The Sheepshanks Equatorial was used by local groups who were given access to the Observatory at night. It remained in place from 1963 until 1982, when it was replaced by the 4-inch Dallmeyer photoheliograph and the Newbegin 6¼-inch refractor following their discontinued use at Herstmonceux. Nick Sidle has two fabulous wide-angle images of the telescope and interior of the dome taken in 1986 which he has put on flickr. They can be viewed by clicking here and here. The photoheliograph was used with schools and the public until around 2004. It was dismounted and placed in storage on 6 October 2017 in order to make way for two modern telescopes.

The dome was and still is (2020) opened and turned by hand. There does not appear to have been any physical mechanism to prevent the wind from blowing it shut, or causing it to rotate. Whilst undoubtedly irritating, this would not have damaged the original Altazimuth Instrument, but the photoheliograph and the Newbegin refractor were too large for the dome and vulnerable to being knocked by the internal structure, not only if the wind caught the dome, but also when they were being manipulated into position. This was particularly problematic with the photoheliograph, which, because it was on a German Equatorial mounting, needed to be flipped over at around midday in order to observe on the opposite side of the meridian. Also problematic was the safety of the public as a result of the raised floor. There were three potential hazards, all of which were managed effectively over the years. Firstly, the steel beam supporting the dome had to be ducked under in order to gain access to the raised floor. Secondly, there were no safety railings at its edge, though in practice, the rail of the dome, which was around waist height, performed this role. Thirdly, there was the danger that members of the public might get their hands or hair caught during the turning of the dome.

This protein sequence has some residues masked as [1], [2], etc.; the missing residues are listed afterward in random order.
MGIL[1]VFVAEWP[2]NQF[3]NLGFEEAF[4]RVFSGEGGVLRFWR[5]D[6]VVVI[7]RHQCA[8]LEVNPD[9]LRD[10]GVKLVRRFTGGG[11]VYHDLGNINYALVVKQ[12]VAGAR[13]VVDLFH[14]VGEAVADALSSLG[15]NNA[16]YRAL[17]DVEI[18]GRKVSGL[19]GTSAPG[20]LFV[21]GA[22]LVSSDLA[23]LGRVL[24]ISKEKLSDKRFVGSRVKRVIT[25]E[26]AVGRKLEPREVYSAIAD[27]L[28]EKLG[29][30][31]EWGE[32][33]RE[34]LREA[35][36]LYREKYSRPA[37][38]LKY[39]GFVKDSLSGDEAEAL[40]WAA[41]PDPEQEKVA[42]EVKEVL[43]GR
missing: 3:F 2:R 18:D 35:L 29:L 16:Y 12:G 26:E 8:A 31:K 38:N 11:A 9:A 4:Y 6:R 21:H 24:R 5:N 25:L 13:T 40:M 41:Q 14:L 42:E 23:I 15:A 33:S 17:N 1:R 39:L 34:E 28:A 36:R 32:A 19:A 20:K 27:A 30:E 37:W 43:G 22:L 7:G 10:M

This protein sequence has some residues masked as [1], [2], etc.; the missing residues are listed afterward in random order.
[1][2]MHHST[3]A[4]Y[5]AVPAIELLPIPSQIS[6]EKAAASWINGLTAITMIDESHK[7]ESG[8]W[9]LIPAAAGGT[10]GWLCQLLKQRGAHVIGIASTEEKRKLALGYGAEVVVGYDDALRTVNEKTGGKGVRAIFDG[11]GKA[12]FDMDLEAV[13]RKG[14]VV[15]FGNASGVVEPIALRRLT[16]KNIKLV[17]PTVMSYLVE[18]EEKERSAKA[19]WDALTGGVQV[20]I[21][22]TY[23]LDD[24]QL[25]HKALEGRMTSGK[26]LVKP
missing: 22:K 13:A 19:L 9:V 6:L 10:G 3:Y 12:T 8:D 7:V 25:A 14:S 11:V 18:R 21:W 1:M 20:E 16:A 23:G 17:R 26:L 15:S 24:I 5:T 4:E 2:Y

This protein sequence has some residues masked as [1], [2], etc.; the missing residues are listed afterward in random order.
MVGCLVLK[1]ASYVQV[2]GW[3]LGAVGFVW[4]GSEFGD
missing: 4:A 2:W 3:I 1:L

The Altazimuth Pavilion in September 2004


Alterations made during the construction of the Peter Harrison Planetarium (2004–07)